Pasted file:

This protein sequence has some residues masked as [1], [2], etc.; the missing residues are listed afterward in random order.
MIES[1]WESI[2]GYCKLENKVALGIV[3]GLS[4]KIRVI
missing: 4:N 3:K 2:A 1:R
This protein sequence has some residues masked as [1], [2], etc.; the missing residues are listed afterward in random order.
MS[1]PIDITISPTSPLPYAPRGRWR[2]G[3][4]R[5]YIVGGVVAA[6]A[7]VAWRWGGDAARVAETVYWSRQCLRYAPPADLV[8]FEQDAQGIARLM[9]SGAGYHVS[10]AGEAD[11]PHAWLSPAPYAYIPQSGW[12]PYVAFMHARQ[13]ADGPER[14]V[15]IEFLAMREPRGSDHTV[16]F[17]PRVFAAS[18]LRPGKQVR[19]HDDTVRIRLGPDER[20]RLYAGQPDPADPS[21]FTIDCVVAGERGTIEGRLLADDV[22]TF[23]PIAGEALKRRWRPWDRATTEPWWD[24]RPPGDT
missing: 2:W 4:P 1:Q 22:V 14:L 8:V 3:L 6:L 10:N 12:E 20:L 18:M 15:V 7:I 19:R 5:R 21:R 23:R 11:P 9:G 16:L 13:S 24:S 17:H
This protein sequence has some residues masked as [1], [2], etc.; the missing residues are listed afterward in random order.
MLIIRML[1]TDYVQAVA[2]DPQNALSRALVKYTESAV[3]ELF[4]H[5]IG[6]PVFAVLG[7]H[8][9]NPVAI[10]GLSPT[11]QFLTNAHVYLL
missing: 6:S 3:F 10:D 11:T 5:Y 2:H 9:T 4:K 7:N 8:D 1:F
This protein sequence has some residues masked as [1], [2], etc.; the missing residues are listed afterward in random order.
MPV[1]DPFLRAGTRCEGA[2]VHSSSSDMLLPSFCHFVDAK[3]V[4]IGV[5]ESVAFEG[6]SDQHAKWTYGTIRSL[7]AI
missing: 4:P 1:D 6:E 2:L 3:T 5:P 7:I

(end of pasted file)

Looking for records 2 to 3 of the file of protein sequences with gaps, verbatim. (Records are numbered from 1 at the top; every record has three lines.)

This protein sequence has some residues masked as [1], [2], etc.; the missing residues are listed afterward in random order.
MS[1]PIDITISPTSPLPYAPRGRWR[2]G[3][4]R[5]YIVGGVVAA[6]A[7]VAWRWGGDAARVAETVYWSRQCLRYAPPADLV[8]FEQDAQGIARLM[9]SGAGYHVS[10]AGEAD[11]PHAWLSPAPYAYIPQSGW[12]PYVAFMHARQ[13]ADGPER[14]V[15]IEFLAMREPRGSDHTV[16]F[17]PRVFAAS[18]LRPGKQVR[19]HDDTVRIRLGPDER[20]RLYAGQPDPADPS[21]FTIDCVVAGERGTIEGRLLADDV[22]TF[23]PIAGEALKRRWRPWDRATTEPWWD[24]RPPGDT
missing: 2:W 4:P 1:Q 22:V 14:L 8:V 3:L 6:L 10:N 12:E 20:L 18:M 15:V 7:I 19:R 5:R 21:R 23:R 11:P 9:G 16:L 13:S 24:S 17:H
This protein sequence has some residues masked as [1], [2], etc.; the missing residues are listed afterward in random order.
MLIIRML[1]TDYVQAVA[2]DPQNALSRALVKYTESAV[3]ELF[4]H[5]IG[6]PVFAVLG[7]H[8][9]NPVAI[10]GLSPT[11]QFLTNAHVYLL
missing: 6:S 3:F 10:D 11:T 5:Y 2:H 9:T 4:K 7:N 8:D 1:F